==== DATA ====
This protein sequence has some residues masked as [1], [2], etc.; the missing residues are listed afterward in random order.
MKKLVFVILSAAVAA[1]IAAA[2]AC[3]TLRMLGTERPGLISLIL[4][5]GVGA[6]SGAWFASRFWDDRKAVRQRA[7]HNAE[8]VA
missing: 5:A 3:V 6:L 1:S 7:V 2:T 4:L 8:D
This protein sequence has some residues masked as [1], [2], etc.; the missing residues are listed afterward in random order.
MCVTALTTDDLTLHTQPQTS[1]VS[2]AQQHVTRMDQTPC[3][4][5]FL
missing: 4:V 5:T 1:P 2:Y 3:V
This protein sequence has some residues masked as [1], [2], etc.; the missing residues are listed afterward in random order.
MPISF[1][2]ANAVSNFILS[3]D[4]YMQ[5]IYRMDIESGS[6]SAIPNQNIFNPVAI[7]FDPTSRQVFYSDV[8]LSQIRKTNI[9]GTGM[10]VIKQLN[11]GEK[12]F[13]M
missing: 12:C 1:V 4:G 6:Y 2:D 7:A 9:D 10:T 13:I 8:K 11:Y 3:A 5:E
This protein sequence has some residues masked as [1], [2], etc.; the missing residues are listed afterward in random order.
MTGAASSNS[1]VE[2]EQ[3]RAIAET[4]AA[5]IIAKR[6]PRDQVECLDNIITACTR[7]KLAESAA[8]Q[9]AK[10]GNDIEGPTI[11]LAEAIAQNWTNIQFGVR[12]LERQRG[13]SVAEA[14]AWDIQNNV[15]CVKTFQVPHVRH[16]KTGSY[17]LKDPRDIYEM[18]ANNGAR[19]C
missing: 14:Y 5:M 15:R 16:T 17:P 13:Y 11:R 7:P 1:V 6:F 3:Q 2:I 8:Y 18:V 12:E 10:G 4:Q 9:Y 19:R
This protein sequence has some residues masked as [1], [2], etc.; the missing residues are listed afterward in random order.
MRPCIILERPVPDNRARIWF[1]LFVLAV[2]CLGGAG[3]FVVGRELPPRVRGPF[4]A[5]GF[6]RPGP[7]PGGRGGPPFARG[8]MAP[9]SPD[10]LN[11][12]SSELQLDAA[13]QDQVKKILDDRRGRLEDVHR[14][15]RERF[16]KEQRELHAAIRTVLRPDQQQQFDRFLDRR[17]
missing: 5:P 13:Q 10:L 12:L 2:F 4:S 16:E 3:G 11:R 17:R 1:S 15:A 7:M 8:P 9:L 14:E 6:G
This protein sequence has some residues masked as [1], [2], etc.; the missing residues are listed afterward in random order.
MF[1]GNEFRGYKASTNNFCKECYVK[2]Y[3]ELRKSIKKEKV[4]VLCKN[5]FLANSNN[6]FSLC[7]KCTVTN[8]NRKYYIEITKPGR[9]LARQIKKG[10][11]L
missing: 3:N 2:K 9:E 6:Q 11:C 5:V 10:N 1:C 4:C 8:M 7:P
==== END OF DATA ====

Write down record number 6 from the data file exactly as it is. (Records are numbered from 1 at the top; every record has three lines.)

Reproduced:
This protein sequence has some residues masked as [1], [2], etc.; the missing residues are listed afterward in random order.
MF[1]GNEFRGYKASTNNFCKECYVK[2]Y[3]ELRKSIKKEKV[4]VLCKN[5]FLANSNN[6]FSLC[7]KCTVTN[8]NRKYYIEITKPGR[9]LARQIKKG[10][11]L
missing: 3:N 2:K 9:E 6:Q 11:C 5:V 10:N 1:C 4:C 8:M 7:P